Genetic material can be transferred from one organism to another. Both modern technology and traditional knowledge are utilized to create new products that are used in fields such as medicine, agriculture, and industry. Therefore, genetic material is an important natural resource that needs to be well-managed.
Rules have been implemented regarding the use of genetic material. They apply both nationally and internationally. These rules ensure sustainable use and equitable sharing of the benefits resulting from the utilization of genetic resources.
On this website you will find rules and guidance on this topic. In Norway, access to genetic material and traditional knowledge associated with genetic material is regulated in the Nature Diversity Act, Chapter VII. Here, there are regulations with rules about:
Be aware that other rules related to this topic may also apply. More information about this can be found further down on this website. The legislature is subject to updates and by subscribing to this website you will stay up to date.
Import and utilization of genetic material from other countries
Follow these rules to utilize genetic material in Norway that originated from another country:
- You must have consent from the authorities in the country from which the import is taking place if the country requires it. You must follow the conditions that may have been set for consent. This follows from § 60 of the Nature Diversity Act.
- The genetic material or traditional knowledge associated with genetic material must be accompanied by information about its origin. Requirements on how the information must be provided and forwarded can be found in the Regulation on the use of Genetic Material Originating in Other Countries 2.
- The regulation also requires a declaration to be submitted to the authorities. The declaration can be submitted through the website for electronic applications of the Norwegian Environment Agency.
The following is guidance on introducing and utilizing genetic resources in Norway that originated from another country:
Sampling or utilization of genetic material from nature in Norway
The Nature Diversity Act does not have regulations on this topic. However, other rules and regulations may apply for sampling and utilization of genetic material from nature in Norway. Here are some examples:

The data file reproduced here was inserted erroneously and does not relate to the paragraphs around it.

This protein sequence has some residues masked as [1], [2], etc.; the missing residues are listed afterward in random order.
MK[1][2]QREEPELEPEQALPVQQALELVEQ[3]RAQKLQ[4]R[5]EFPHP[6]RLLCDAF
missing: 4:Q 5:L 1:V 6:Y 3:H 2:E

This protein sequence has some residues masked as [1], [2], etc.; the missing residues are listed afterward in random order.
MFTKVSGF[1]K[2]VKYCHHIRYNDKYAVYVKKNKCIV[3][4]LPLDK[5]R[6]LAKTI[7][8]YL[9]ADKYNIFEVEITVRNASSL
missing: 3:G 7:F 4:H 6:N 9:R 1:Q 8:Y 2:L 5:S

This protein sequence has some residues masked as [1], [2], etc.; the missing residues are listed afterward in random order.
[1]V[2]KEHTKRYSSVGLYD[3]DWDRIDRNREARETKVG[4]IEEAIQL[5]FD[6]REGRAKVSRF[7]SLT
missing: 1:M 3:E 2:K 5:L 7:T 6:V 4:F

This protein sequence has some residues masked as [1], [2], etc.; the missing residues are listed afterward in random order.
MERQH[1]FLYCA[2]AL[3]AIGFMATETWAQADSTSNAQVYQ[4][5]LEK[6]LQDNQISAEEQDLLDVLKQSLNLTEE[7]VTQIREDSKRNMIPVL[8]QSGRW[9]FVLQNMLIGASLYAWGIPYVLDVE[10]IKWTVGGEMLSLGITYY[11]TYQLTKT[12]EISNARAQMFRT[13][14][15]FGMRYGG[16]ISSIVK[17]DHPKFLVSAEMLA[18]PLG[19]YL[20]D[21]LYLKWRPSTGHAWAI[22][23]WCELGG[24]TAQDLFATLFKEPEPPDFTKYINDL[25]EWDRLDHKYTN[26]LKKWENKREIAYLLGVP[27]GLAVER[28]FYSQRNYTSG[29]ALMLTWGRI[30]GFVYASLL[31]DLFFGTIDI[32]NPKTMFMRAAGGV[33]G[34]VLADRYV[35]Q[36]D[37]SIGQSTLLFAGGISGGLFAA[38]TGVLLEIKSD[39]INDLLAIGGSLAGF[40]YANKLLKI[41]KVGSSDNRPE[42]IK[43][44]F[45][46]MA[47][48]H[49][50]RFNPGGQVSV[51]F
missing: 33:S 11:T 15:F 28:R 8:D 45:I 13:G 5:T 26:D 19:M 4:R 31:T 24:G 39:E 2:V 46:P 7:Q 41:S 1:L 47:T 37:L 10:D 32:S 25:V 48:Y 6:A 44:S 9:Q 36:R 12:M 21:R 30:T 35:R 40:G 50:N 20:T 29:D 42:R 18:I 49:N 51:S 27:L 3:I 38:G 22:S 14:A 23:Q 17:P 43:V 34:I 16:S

Access to and utilization of traditional knowledge related to genetic material from Norway
The interests of indigenous peoples and local communities must be looked after and respected by anyone who wishes to gain access to or utilize knowledge associated with genetic material. This can be knowledge that has been developed, transferred, and preserved by indigenous peoples or local communities. Rules on traditional knowledge related to genetic material are found in the Nature Diversity Act § 61 a.
If you wish to have access to or utilize genetic material that is unique or distinctive to indigenous peoples or local communities, or that applies to their traditional way of living, you must fulfil the requirements of consent. This is derived from the Regulation on Protection of Traditional Knowledge Associated with Genetic Material.
Authority and roles
In Norway the responsibility of this topic is distributed in the following way:
International corporation on sampling and utilization of genetic material
The regulation on sampling and utilization of genetic material is derived from the Nagoya-protocol, under the UN Convention on Biological Diversity (CBD). The Nagoya-protocol concerns the access to genetic resources and fair and equitable sharing of benefits that arises form utilization of such resources. The protocol also looks after the interests of indigenous peoples and local communities.